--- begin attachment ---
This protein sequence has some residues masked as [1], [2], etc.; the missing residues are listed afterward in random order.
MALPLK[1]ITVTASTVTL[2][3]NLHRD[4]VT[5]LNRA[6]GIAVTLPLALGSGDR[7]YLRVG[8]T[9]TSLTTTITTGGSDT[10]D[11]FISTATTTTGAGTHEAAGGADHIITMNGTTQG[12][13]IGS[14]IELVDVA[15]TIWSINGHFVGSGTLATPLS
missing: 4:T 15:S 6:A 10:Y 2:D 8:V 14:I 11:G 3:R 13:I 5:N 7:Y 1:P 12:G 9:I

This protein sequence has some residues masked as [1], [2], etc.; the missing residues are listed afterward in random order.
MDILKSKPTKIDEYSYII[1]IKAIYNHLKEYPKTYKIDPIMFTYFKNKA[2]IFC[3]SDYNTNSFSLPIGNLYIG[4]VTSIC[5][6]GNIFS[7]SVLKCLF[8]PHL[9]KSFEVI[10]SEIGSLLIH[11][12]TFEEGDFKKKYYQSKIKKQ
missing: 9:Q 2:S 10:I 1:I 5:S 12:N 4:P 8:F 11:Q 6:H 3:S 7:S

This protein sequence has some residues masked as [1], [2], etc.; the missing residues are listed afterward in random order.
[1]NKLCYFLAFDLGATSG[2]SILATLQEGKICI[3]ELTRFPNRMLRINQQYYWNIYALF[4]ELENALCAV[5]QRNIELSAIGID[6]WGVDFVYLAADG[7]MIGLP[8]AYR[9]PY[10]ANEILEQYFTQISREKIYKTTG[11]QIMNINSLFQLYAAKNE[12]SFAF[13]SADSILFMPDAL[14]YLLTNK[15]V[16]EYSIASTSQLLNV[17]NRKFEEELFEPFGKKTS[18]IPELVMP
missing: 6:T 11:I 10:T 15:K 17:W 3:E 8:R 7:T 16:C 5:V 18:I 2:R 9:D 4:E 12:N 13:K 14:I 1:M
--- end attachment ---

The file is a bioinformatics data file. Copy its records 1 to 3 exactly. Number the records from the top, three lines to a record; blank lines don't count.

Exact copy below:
This protein sequence has some residues masked as [1], [2], etc.; the missing residues are listed afterward in random order.
MALPLK[1]ITVTASTVTL[2][3]NLHRD[4]VT[5]LNRA[6]GIAVTLPLALGSGDR[7]YLRVG[8]T[9]TSLTTTITTGGSDT[10]D[11]FISTATTTTGAGTHEAAGGADHIITMNGTTQG[12][13]IGS[14]IELVDVA[15]TIWSINGHFVGSGTLATPLS
missing: 4:T 15:S 6:A 10:Y 2:D 8:V 14:I 11:G 3:R 13:I 5:N 7:Y 1:P 12:G 9:I

This protein sequence has some residues masked as [1], [2], etc.; the missing residues are listed afterward in random order.
MDILKSKPTKIDEYSYII[1]IKAIYNHLKEYPKTYKIDPIMFTYFKNKA[2]IFC[3]SDYNTNSFSLPIGNLYIG[4]VTSIC[5][6]GNIFS[7]SVLKCLF[8]PHL[9]KSFEVI[10]SEIGSLLIH[11][12]TFEEGDFKKKYYQSKIKKQ
missing: 9:Q 2:S 10:I 1:I 5:S 12:N 4:P 8:F 11:Q 6:H 3:S 7:S

This protein sequence has some residues masked as [1], [2], etc.; the missing residues are listed afterward in random order.
[1]NKLCYFLAFDLGATSG[2]SILATLQEGKICI[3]ELTRFPNRMLRINQQYYWNIYALF[4]ELENALCAV[5]QRNIELSAIGID[6]WGVDFVYLAADG[7]MIGLP[8]AYR[9]PY[10]ANEILEQYFTQISREKIYKTTG[11]QIMNINSLFQLYAAKNE[12]SFAF[13]SADSILFMPDAL[14]YLLTNK[15]V[16]EYSIASTSQLLNV[17]NRKFEEELFEPFGKKTS[18]IPELVMP
missing: 6:T 11:I 10:T 15:K 17:W 3:E 8:R 7:T 16:C 5:V 18:I 2:R 9:D 4:E 12:N 13:K 14:I 1:M